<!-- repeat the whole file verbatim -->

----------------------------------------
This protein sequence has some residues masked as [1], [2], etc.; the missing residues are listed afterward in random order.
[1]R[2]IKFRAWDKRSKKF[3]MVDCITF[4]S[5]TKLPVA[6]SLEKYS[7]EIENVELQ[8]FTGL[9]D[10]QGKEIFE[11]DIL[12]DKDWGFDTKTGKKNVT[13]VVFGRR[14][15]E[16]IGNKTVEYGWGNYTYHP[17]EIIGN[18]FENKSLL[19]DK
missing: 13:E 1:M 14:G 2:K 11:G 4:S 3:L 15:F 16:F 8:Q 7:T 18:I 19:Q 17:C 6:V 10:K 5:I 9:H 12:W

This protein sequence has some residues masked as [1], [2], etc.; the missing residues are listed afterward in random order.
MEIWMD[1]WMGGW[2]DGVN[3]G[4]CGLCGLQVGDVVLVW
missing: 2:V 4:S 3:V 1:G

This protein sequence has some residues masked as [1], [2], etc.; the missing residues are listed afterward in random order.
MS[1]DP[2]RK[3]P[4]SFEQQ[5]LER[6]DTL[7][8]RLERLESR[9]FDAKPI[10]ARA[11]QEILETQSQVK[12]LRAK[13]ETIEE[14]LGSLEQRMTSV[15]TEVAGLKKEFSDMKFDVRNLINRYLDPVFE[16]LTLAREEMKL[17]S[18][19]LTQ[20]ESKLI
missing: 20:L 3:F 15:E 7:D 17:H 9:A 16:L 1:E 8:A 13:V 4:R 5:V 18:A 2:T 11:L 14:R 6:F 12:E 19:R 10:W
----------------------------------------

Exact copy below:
This protein sequence has some residues masked as [1], [2], etc.; the missing residues are listed afterward in random order.
[1]R[2]IKFRAWDKRSKKF[3]MVDCITF[4]S[5]TKLPVA[6]SLEKYS[7]EIENVELQ[8]FTGL[9]D[10]QGKEIFE[11]DIL[12]DKDWGFDTKTGKKNVT[13]VVFGRR[14][15]E[16]IGNKTVEYGWGNYTYHP[17]EIIGN[18]FENKSLL[19]DK
missing: 13:E 1:M 14:G 2:K 11:G 4:S 3:L 15:F 16:F 8:Q 7:T 18:I 19:Q 17:C 6:V 10:K 5:I 9:H 12:W

This protein sequence has some residues masked as [1], [2], etc.; the missing residues are listed afterward in random order.
MEIWMD[1]WMGGW[2]DGVN[3]G[4]CGLCGLQVGDVVLVW
missing: 2:V 4:S 3:V 1:G

This protein sequence has some residues masked as [1], [2], etc.; the missing residues are listed afterward in random order.
MS[1]DP[2]RK[3]P[4]SFEQQ[5]LER[6]DTL[7][8]RLERLESR[9]FDAKPI[10]ARA[11]QEILETQSQVK[12]LRAK[13]ETIEE[14]LGSLEQRMTSV[15]TEVAGLKKEFSDMKFDVRNLINRYLDPVFE[16]LTLAREEMKL[17]S[18][19]LTQ[20]ESKLI
missing: 20:L 3:F 15:E 7:D 17:H 9:A 16:L 1:E 8:A 13:V 4:R 5:V 18:A 2:T 11:L 14:R 6:F 12:E 19:R 10:W